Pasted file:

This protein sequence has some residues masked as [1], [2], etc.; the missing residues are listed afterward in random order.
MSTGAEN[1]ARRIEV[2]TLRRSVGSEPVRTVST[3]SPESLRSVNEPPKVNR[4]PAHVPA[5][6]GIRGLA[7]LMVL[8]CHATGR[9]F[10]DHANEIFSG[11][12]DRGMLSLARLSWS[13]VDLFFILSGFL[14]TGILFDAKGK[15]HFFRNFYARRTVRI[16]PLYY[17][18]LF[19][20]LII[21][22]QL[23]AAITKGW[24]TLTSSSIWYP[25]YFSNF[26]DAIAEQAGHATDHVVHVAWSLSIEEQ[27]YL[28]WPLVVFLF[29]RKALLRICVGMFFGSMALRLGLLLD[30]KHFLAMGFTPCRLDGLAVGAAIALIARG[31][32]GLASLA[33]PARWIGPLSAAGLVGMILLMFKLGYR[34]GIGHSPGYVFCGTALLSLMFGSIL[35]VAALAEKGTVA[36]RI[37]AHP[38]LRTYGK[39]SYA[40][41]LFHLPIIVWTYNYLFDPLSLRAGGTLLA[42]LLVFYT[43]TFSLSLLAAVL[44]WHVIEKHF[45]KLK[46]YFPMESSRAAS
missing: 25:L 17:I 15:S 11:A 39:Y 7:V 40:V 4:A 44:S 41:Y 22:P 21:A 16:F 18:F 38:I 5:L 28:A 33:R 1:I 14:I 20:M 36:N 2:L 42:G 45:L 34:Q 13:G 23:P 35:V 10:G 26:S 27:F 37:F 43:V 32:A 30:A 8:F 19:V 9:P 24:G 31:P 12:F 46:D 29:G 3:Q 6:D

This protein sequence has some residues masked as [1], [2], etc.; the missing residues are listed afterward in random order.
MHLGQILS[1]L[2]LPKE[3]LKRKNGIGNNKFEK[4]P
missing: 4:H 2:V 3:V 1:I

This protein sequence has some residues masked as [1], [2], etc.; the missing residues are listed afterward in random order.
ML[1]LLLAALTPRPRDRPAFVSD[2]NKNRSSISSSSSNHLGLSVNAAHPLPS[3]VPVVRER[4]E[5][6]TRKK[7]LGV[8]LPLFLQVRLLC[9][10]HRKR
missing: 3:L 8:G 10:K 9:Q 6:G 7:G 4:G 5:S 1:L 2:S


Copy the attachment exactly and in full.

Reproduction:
This protein sequence has some residues masked as [1], [2], etc.; the missing residues are listed afterward in random order.
MSTGAEN[1]ARRIEV[2]TLRRSVGSEPVRTVST[3]SPESLRSVNEPPKVNR[4]PAHVPA[5][6]GIRGLA[7]LMVL[8]CHATGR[9]F[10]DHANEIFSG[11][12]DRGMLSLARLSWS[13]VDLFFILSGFL[14]TGILFDAKGK[15]HFFRNFYARRTVRI[16]PLYY[17][18]LF[19][20]LII[21][22]QL[23]AAITKGW[24]TLTSSSIWYP[25]YFSNF[26]DAIAEQAGHATDHVVHVAWSLSIEEQ[27]YL[28]WPLVVFLF[29]RKALLRICVGMFFGSMALRLGLLLD[30]KHFLAMGFTPCRLDGLAVGAAIALIARG[31][32]GLASLA[33]PARWIGPLSAAGLVGMILLMFKLGYR[34]GIGHSPGYVFCGTALLSLMFGSIL[35]VAALAEKGTVA[36]RI[37]AHP[38]LRTYGK[39]SYA[40][41]LFHLPIIVWTYNYLFDPLSLRAGGTLLA[42]LLVFYT[43]TFSLSLLAAVL[44]WHVIEKHF[45]KLK[46]YFPMESSRAAS
missing: 25:L 17:I 15:S 11:A 39:Y 7:V 40:V 4:A 44:S 41:Y 22:P 21:A 16:F 18:F 38:I 5:L 28:A 33:R 1:I 14:I 20:M 36:N 2:L 42:G 45:L 34:Q 13:G 23:P 35:V 10:G 26:S 27:F 37:F 43:V 32:A 30:A 8:F 19:V 9:P 24:G 31:P 12:F 46:D 29:G 3:Q 6:D

This protein sequence has some residues masked as [1], [2], etc.; the missing residues are listed afterward in random order.
MHLGQILS[1]L[2]LPKE[3]LKRKNGIGNNKFEK[4]P
missing: 4:H 2:V 3:V 1:I

This protein sequence has some residues masked as [1], [2], etc.; the missing residues are listed afterward in random order.
ML[1]LLLAALTPRPRDRPAFVSD[2]NKNRSSISSSSSNHLGLSVNAAHPLPS[3]VPVVRER[4]E[5][6]TRKK[7]LGV[8]LPLFLQVRLLC[9][10]HRKR
missing: 3:L 8:G 10:K 9:Q 6:G 7:G 4:G 5:S 1:L 2:S